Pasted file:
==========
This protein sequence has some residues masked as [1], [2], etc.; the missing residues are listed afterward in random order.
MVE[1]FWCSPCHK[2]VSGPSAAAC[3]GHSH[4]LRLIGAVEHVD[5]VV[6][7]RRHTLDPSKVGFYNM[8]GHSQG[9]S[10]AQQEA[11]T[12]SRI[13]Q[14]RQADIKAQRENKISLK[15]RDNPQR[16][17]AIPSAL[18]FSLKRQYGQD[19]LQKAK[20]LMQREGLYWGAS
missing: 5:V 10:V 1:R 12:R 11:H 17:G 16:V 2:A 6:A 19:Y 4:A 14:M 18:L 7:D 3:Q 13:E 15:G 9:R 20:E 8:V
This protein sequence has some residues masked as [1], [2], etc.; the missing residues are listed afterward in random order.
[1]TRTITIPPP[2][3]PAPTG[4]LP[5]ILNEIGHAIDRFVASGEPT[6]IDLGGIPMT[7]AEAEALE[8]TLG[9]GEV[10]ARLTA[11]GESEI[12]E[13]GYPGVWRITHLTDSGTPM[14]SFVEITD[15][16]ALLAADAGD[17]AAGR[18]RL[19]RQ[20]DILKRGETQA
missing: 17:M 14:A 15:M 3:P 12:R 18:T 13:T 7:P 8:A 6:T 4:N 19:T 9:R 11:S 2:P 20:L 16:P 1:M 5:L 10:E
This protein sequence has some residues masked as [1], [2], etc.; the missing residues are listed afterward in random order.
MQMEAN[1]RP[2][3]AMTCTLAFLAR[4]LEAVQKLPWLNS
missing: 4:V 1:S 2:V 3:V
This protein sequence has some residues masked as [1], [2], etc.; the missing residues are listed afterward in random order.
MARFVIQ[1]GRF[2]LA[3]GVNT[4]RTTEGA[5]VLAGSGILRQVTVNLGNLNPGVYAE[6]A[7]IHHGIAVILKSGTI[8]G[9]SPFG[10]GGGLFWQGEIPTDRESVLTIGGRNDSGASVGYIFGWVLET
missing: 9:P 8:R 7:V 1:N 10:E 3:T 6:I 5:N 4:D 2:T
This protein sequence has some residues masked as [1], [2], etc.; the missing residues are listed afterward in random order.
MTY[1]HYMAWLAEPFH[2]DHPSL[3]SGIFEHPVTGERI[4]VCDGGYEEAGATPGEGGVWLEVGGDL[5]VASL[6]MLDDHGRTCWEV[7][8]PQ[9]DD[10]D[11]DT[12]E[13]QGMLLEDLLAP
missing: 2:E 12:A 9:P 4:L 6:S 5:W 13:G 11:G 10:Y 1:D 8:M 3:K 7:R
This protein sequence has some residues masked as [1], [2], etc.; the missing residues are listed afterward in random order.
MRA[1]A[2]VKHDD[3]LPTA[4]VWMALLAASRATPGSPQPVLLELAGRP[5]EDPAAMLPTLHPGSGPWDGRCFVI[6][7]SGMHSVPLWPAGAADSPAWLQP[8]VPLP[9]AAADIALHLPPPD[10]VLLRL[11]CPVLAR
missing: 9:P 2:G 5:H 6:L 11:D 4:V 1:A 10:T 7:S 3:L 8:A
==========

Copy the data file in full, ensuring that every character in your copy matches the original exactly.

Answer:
This protein sequence has some residues masked as [1], [2], etc.; the missing residues are listed afterward in random order.
MVE[1]FWCSPCHK[2]VSGPSAAAC[3]GHSH[4]LRLIGAVEHVD[5]VV[6][7]RRHTLDPSKVGFYNM[8]GHSQG[9]S[10]AQQEA[11]T[12]SRI[13]Q[14]RQADIKAQRENKISLK[15]RDNPQR[16][17]AIPSAL[18]FSLKRQYGQD[19]LQKAK[20]LMQREGLYWGAS
missing: 5:V 10:V 1:R 12:R 11:H 17:G 16:V 2:A 6:A 19:Y 4:A 14:M 18:L 7:D 3:Q 13:E 15:G 9:R 20:E 8:V
This protein sequence has some residues masked as [1], [2], etc.; the missing residues are listed afterward in random order.
[1]TRTITIPPP[2][3]PAPTG[4]LP[5]ILNEIGHAIDRFVASGEPT[6]IDLGGIPMT[7]AEAEALE[8]TLG[9]GEV[10]ARLTA[11]GESEI[12]E[13]GYPGVWRITHLTDSGTPM[14]SFVEITD[15][16]ALLAADAGD[17]AAGR[18]RL[19]RQ[20]DILKRGETQA
missing: 17:M 14:A 15:M 3:P 12:R 18:T 13:T 7:P 8:A 6:T 4:N 19:T 9:R 11:S 2:P 20:L 16:P 1:M 5:L 10:E
This protein sequence has some residues masked as [1], [2], etc.; the missing residues are listed afterward in random order.
MQMEAN[1]RP[2][3]AMTCTLAFLAR[4]LEAVQKLPWLNS
missing: 4:V 1:S 2:V 3:V
This protein sequence has some residues masked as [1], [2], etc.; the missing residues are listed afterward in random order.
MARFVIQ[1]GRF[2]LA[3]GVNT[4]RTTEGA[5]VLAGSGILRQVTVNLGNLNPGVYAE[6]A[7]IHHGIAVILKSGTI[8]G[9]SPFG[10]GGGLFWQGEIPTDRESVLTIGGRNDSGASVGYIFGWVLET
missing: 9:P 8:R 7:V 1:N 10:E 3:T 6:I 5:N 4:D 2:T
This protein sequence has some residues masked as [1], [2], etc.; the missing residues are listed afterward in random order.
MTY[1]HYMAWLAEPFH[2]DHPSL[3]SGIFEHPVTGERI[4]VCDGGYEEAGATPGEGGVWLEVGGDL[5]VASL[6]MLDDHGRTCWEV[7][8]PQ[9]DD[10]D[11]DT[12]E[13]QGMLLEDLLAP
missing: 2:E 12:A 9:P 4:L 6:S 5:W 13:G 11:G 10:Y 1:D 8:M 3:K 7:R
This protein sequence has some residues masked as [1], [2], etc.; the missing residues are listed afterward in random order.
MRA[1]A[2]VKHDD[3]LPTA[4]VWMALLAASRATPGSPQPVLLELAGRP[5]EDPAAMLPTLHPGSGPWDGRCFVI[6][7]SGMHSVPLWPAGAADSPAWLQP[8]VPLP[9]AAADIALHLPPPD[10]VLLRL[11]CPVLAR
missing: 9:P 2:G 5:H 6:L 11:D 4:V 1:A 10:T 7:S 3:L 8:A